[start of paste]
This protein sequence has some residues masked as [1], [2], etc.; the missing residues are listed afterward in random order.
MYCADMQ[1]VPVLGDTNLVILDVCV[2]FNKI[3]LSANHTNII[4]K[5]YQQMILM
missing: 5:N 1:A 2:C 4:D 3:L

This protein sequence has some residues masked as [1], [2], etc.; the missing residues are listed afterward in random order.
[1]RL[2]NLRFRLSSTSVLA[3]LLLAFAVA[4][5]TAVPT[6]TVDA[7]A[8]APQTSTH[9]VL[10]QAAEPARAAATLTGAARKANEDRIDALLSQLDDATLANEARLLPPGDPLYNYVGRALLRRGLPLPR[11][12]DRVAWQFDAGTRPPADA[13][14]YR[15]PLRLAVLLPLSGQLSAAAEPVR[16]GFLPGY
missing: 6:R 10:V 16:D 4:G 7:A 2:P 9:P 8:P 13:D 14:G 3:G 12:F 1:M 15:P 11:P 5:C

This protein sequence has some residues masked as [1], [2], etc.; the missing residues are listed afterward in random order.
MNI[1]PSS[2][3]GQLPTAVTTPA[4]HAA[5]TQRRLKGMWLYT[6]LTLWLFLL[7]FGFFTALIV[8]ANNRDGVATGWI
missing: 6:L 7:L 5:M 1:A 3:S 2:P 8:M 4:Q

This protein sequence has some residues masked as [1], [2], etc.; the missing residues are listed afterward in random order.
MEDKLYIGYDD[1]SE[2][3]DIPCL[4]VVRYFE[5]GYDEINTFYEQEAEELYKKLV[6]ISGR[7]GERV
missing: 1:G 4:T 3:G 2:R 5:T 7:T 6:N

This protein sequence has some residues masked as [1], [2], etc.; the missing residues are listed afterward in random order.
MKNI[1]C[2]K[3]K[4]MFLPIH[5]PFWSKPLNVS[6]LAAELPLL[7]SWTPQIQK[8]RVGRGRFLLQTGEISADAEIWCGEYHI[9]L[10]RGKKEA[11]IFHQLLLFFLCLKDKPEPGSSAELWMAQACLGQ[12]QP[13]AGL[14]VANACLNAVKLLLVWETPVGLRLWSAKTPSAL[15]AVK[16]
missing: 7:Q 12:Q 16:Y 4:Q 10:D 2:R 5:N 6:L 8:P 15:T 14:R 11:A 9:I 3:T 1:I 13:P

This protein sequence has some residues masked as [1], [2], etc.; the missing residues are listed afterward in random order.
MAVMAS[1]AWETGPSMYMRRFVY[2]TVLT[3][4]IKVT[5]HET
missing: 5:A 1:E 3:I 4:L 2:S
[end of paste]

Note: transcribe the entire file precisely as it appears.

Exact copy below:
This protein sequence has some residues masked as [1], [2], etc.; the missing residues are listed afterward in random order.
MYCADMQ[1]VPVLGDTNLVILDVCV[2]FNKI[3]LSANHTNII[4]K[5]YQQMILM
missing: 5:N 1:A 2:C 4:D 3:L

This protein sequence has some residues masked as [1], [2], etc.; the missing residues are listed afterward in random order.
[1]RL[2]NLRFRLSSTSVLA[3]LLLAFAVA[4][5]TAVPT[6]TVDA[7]A[8]APQTSTH[9]VL[10]QAAEPARAAATLTGAARKANEDRIDALLSQLDDATLANEARLLPPGDPLYNYVGRALLRRGLPLPR[11][12]DRVAWQFDAGTRPPADA[13][14]YR[15]PLRLAVLLPLSGQLSAAAEPVR[16]GFLPGY
missing: 6:R 10:V 16:D 4:G 7:A 2:P 9:P 8:P 13:D 14:G 3:G 12:F 1:M 15:P 11:P 5:C

This protein sequence has some residues masked as [1], [2], etc.; the missing residues are listed afterward in random order.
MNI[1]PSS[2][3]GQLPTAVTTPA[4]HAA[5]TQRRLKGMWLYT[6]LTLWLFLL[7]FGFFTALIV[8]ANNRDGVATGWI
missing: 6:L 7:L 5:M 1:A 3:S 2:P 8:M 4:Q

This protein sequence has some residues masked as [1], [2], etc.; the missing residues are listed afterward in random order.
MEDKLYIGYDD[1]SE[2][3]DIPCL[4]VVRYFE[5]GYDEINTFYEQEAEELYKKLV[6]ISGR[7]GERV
missing: 1:G 4:T 3:G 2:R 5:T 7:T 6:N

This protein sequence has some residues masked as [1], [2], etc.; the missing residues are listed afterward in random order.
MKNI[1]C[2]K[3]K[4]MFLPIH[5]PFWSKPLNVS[6]LAAELPLL[7]SWTPQIQK[8]RVGRGRFLLQTGEISADAEIWCGEYHI[9]L[10]RGKKEA[11]IFHQLLLFFLCLKDKPEPGSSAELWMAQACLGQ[12]QP[13]AGL[14]VANACLNAVKLLLVWETPVGLRLWSAKTPSAL[15]AVK[16]
missing: 7:Q 12:Q 16:Y 4:Q 10:D 2:R 5:N 6:L 8:P 15:T 14:R 11:A 9:I 3:T 1:I 13:P

This protein sequence has some residues masked as [1], [2], etc.; the missing residues are listed afterward in random order.
MAVMAS[1]AWETGPSMYMRRFVY[2]TVLT[3][4]IKVT[5]HET
missing: 5:A 1:E 3:I 4:L 2:S